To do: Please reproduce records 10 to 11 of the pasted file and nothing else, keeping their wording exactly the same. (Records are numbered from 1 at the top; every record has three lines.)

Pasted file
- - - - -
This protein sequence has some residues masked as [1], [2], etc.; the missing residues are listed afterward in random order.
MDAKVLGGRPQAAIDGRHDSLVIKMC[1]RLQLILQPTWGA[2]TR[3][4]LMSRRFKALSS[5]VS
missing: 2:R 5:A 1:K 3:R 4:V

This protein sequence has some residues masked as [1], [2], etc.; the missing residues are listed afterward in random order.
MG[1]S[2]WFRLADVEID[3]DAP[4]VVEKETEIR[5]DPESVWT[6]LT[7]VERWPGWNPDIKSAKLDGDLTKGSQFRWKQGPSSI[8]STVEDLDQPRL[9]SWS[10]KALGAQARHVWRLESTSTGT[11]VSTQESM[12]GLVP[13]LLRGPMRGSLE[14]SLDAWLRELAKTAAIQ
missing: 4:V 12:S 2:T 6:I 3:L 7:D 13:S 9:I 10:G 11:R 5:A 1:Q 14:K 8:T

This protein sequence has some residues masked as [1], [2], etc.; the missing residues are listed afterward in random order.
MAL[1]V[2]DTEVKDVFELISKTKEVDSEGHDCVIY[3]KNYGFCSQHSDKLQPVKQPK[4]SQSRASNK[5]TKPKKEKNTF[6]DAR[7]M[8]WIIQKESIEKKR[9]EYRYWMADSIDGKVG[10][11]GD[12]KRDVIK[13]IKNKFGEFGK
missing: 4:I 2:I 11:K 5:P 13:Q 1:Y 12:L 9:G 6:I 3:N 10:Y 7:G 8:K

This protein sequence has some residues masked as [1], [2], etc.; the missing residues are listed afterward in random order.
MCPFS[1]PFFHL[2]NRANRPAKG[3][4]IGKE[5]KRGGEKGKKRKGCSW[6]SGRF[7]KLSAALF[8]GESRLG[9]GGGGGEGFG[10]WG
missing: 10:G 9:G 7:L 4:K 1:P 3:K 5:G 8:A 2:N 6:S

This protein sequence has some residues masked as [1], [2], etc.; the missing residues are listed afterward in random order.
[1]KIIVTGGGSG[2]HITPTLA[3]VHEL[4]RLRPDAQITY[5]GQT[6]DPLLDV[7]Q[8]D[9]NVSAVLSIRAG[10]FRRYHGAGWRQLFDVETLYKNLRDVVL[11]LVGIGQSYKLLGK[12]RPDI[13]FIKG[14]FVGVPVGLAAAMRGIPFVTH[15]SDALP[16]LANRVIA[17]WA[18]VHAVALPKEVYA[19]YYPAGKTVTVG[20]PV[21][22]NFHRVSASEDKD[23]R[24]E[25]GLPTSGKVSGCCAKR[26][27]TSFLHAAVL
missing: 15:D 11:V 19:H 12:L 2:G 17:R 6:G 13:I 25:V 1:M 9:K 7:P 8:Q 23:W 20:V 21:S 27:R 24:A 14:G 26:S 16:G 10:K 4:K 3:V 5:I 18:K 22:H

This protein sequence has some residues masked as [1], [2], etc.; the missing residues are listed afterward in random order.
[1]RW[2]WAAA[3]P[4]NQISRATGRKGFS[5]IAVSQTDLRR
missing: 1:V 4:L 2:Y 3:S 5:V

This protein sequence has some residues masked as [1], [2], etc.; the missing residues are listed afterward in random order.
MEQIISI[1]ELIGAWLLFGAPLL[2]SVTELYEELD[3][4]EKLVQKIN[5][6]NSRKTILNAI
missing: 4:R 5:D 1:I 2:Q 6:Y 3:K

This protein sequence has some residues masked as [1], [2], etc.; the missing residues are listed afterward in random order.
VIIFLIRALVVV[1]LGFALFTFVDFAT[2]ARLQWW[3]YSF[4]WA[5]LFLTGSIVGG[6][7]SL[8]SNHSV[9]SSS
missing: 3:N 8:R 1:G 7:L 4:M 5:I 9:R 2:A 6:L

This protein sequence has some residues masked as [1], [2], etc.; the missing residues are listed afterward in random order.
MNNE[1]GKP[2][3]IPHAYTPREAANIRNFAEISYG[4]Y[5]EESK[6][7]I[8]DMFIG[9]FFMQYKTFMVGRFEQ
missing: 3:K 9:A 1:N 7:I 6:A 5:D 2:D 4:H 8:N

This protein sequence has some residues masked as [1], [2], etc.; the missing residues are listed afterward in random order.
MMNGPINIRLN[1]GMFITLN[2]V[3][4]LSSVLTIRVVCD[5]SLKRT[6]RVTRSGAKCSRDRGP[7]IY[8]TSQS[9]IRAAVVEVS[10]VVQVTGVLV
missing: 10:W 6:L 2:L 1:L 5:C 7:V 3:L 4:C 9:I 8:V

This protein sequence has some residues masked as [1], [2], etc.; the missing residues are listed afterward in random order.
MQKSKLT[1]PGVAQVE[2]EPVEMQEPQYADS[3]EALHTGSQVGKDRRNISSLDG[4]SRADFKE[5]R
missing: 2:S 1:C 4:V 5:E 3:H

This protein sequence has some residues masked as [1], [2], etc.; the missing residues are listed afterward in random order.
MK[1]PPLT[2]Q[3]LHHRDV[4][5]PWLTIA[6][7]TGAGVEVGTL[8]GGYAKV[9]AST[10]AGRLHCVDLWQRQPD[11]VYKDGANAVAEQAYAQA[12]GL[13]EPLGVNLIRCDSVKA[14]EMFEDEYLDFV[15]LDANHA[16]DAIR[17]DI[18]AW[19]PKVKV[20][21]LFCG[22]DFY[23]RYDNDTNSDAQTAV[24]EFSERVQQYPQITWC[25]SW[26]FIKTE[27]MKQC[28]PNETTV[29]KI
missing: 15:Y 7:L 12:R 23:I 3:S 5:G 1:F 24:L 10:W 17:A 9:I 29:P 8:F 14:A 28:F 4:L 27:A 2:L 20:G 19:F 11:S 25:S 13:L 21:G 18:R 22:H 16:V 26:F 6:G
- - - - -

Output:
This protein sequence has some residues masked as [1], [2], etc.; the missing residues are listed afterward in random order.
MMNGPINIRLN[1]GMFITLN[2]V[3][4]LSSVLTIRVVCD[5]SLKRT[6]RVTRSGAKCSRDRGP[7]IY[8]TSQS[9]IRAAVVEVS[10]VVQVTGVLV
missing: 10:W 6:L 2:L 1:L 5:C 7:V 3:L 4:C 9:I 8:V

This protein sequence has some residues masked as [1], [2], etc.; the missing residues are listed afterward in random order.
MQKSKLT[1]PGVAQVE[2]EPVEMQEPQYADS[3]EALHTGSQVGKDRRNISSLDG[4]SRADFKE[5]R
missing: 2:S 1:C 4:V 5:E 3:H